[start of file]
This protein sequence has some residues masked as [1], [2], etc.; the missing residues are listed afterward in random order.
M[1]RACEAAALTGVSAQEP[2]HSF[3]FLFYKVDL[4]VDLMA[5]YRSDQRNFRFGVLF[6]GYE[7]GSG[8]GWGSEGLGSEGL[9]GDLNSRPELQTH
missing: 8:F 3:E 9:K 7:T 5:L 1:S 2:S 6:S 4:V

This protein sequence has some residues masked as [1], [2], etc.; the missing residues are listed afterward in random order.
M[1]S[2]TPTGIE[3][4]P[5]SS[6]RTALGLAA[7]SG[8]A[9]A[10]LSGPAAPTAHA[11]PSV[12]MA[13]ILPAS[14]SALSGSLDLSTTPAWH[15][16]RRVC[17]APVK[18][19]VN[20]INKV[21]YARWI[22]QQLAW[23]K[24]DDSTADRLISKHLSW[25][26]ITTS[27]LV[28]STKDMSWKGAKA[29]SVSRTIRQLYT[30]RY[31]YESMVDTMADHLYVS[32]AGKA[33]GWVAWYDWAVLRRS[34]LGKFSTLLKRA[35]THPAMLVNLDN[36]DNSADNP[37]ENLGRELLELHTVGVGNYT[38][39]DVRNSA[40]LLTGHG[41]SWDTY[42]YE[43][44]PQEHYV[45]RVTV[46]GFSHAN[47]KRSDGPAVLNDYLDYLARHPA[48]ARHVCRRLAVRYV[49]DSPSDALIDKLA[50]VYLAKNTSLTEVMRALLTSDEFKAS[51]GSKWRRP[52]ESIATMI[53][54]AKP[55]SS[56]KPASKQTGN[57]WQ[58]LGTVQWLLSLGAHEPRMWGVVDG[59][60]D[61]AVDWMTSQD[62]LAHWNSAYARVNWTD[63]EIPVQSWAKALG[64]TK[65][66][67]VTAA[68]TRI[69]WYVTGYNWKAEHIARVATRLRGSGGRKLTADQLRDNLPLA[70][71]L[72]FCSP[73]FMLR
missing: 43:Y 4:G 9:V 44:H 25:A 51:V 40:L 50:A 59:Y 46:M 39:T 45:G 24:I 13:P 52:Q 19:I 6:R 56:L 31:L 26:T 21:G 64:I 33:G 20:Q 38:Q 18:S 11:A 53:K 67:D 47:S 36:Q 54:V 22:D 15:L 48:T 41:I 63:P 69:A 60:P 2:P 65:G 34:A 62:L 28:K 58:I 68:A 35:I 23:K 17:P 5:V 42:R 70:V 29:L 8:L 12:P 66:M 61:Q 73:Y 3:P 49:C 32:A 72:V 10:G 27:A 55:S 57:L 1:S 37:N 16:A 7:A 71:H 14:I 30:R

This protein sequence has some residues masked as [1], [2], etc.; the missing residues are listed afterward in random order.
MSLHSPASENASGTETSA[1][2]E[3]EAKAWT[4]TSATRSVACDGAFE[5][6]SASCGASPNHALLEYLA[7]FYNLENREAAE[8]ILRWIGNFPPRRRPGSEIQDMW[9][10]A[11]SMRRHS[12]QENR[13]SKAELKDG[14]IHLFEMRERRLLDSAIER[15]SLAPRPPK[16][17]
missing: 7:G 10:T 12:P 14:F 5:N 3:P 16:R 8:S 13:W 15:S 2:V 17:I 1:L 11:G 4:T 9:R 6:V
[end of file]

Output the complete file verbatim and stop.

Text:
This protein sequence has some residues masked as [1], [2], etc.; the missing residues are listed afterward in random order.
M[1]RACEAAALTGVSAQEP[2]HSF[3]FLFYKVDL[4]VDLMA[5]YRSDQRNFRFGVLF[6]GYE[7]GSG[8]GWGSEGLGSEGL[9]GDLNSRPELQTH
missing: 8:F 3:E 9:K 7:T 5:L 1:S 2:S 6:S 4:V

This protein sequence has some residues masked as [1], [2], etc.; the missing residues are listed afterward in random order.
M[1]S[2]TPTGIE[3][4]P[5]SS[6]RTALGLAA[7]SG[8]A[9]A[10]LSGPAAPTAHA[11]PSV[12]MA[13]ILPAS[14]SALSGSLDLSTTPAWH[15][16]RRVC[17]APVK[18][19]VN[20]INKV[21]YARWI[22]QQLAW[23]K[24]DDSTADRLISKHLSW[25][26]ITTS[27]LV[28]STKDMSWKGAKA[29]SVSRTIRQLYT[30]RY[31]YESMVDTMADHLYVS[32]AGKA[33]GWVAWYDWAVLRRS[34]LGKFSTLLKRA[35]THPAMLVNLDN[36]DNSADNP[37]ENLGRELLELHTVGVGNYT[38][39]DVRNSA[40]LLTGHG[41]SWDTY[42]YE[43][44]PQEHYV[45]RVTV[46]GFSHAN[47]KRSDGPAVLNDYLDYLARHPA[48]ARHVCRRLAVRYV[49]DSPSDALIDKLA[50]VYLAKNTSLTEVMRALLTSDEFKAS[51]GSKWRRP[52]ESIATMI[53][54]AKP[55]SS[56]KPASKQTGN[57]WQ[58]LGTVQWLLSLGAHEPRMWGVVDG[59][60]D[61]AVDWMTSQD[62]LAHWNSAYARVNWTD[63]EIPVQSWAKALG[64]TK[65][66][67]VTAA[68]TRI[69]WYVTGYNWKAEHIARVATRLRGSGGRKLTADQLRDNLPLA[70][71]L[72]FCSP[73]FMLR
missing: 43:Y 4:G 9:V 44:H 25:A 51:V 40:L 50:A 59:Y 46:M 39:T 45:G 24:I 13:P 52:Q 19:I 6:R 56:L 31:L 26:T 21:G 64:I 33:G 20:Q 38:Q 18:S 11:A 53:K 67:D 47:S 36:Q 54:V 22:D 15:L 48:T 41:I 63:P 69:A 60:P 2:P 65:G 34:A 62:L 28:K 58:I 68:A 35:I 23:K 17:P 5:V 42:R 70:V 29:L 8:L 12:P 66:M 61:Q 73:Y 3:P 49:C 32:A 72:V 10:G 27:A 55:S 57:L 1:S 37:N 16:A 7:A 71:H 14:I 30:R

This protein sequence has some residues masked as [1], [2], etc.; the missing residues are listed afterward in random order.
MSLHSPASENASGTETSA[1][2]E[3]EAKAWT[4]TSATRSVACDGAFE[5][6]SASCGASPNHALLEYLA[7]FYNLENREAAE[8]ILRWIGNFPPRRRPGSEIQDMW[9][10]A[11]SMRRHS[12]QENR[13]SKAELKDG[14]IHLFEMRERRLLDSAIER[15]SLAPRPPK[16][17]
missing: 7:G 10:T 12:P 14:F 5:N 3:P 16:R 8:S 13:W 15:S 2:V 17:I 1:L 11:G 4:T 9:R 6:V